The self-government rationale remains one of the important justifications for freedom of speech. It is often associated with the writings of university administrator and free speech advocate Alexander Meiklejohn, who argued that self-government depends for its survival on a free and robust democratic dialogue.

Meiklejohn took a Madisonian view of the First Amendment: its protections exist primarily to serve the democratic process. He called for interpreting the First Amendment’s free speech clause in relation to the larger constitutional focus — the provision and protection of self-government. Because the U.S.constitutional system is one of deliberative democracy, and because the right of free expression plays an indispensable role in the system of public deliberation, he regarded the First Amendment as fostering the kind of deliberative debate required by self-government. In distinguishing public speech from private speech, Meiklejohn’s theory also gave preferential First Amendment protection to speech that is part of the public arena, and not to speech pursued for private purposes, such as pornography and commercial speech.

Meiklejohn’s instrumentalist view of the First Amendment’s focus on political speech has been adopted by scholars such as Cass R. Sunstein, who advocates a two-tier First Amendment, in which courts would subject restrictions on political speech to the strictest scrutiny, while applying a lower level of scrutiny to nonpolitical speech (Sunstein 1992). According to Sunstein, as long as there is freedom of political speech, controls on other kinds of speech can always be protested, whereas controls on nonpolitical speech do not possess this uniquely damaging feature. Judge and conservative legal scholar Robert H. Bork also adopted Meiklejohn’s self-government theory. He argued that courts must focus the First Amendment on political expression to avoid the judicial activism that protecting any less constitutionally grounded categories of expression would entail.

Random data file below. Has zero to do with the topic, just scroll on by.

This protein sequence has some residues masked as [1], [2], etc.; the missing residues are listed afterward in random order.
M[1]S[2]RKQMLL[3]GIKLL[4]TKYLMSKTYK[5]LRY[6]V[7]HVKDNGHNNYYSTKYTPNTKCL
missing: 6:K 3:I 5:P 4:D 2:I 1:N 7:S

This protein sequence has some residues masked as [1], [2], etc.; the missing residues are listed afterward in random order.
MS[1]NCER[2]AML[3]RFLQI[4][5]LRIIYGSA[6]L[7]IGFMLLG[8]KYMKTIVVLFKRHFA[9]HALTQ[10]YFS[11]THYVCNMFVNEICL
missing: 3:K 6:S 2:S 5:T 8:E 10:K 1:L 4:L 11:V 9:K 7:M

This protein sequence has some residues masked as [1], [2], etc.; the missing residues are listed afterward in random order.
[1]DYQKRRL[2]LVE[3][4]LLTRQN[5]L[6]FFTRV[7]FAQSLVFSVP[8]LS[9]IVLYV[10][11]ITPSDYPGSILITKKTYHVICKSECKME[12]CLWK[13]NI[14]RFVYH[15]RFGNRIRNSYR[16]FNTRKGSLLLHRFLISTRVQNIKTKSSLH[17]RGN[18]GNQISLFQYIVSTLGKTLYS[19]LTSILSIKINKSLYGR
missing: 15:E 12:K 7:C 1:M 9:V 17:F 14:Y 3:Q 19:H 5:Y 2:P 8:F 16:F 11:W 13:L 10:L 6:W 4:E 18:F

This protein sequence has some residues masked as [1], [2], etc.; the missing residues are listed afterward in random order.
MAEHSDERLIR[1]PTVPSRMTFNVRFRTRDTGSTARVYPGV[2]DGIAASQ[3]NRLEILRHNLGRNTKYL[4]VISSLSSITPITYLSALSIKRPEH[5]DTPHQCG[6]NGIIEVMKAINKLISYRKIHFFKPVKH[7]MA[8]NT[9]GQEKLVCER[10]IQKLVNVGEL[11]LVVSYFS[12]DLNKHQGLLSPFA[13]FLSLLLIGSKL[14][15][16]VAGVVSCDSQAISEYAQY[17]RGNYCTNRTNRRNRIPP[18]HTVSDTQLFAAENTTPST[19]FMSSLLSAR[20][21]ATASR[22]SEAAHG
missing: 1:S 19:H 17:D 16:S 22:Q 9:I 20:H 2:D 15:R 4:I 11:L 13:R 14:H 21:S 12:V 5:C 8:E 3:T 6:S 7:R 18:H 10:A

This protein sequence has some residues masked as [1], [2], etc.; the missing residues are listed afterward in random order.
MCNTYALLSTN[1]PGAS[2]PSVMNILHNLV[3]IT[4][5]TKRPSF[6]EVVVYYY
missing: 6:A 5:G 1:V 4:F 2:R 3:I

The Supreme Court has repeatedly emphasized the importance of political speech and the self-government rationale. In Buckley v. Valeo (1976), the Court stated that the First Amendment extends the broadest protection to such political expression. In Burson v. Freeman (1992), the Court pointed to the “practically universal agreement that a major purpose of [the First] Amendment [is] to protect the free discussion of governmental affairs.” In Federal Communications Commission v. League of Women Voters of California (1984), the Court recognized that “expression on public issues has always rested on the highest rung of the hierarchy of First Amendment values.” Despite these statements, the Court has never specifically ruled that to qualify for the highest levels of constitutional protection the speech at issue must relate to self-government. In New York Times Co. v. Sullivan (1964), the Court did, in an attempt to protect political speech, create a higher bar — the actual malice standard — for public officials seeking to collect libel judgments than for ordinary citizens.

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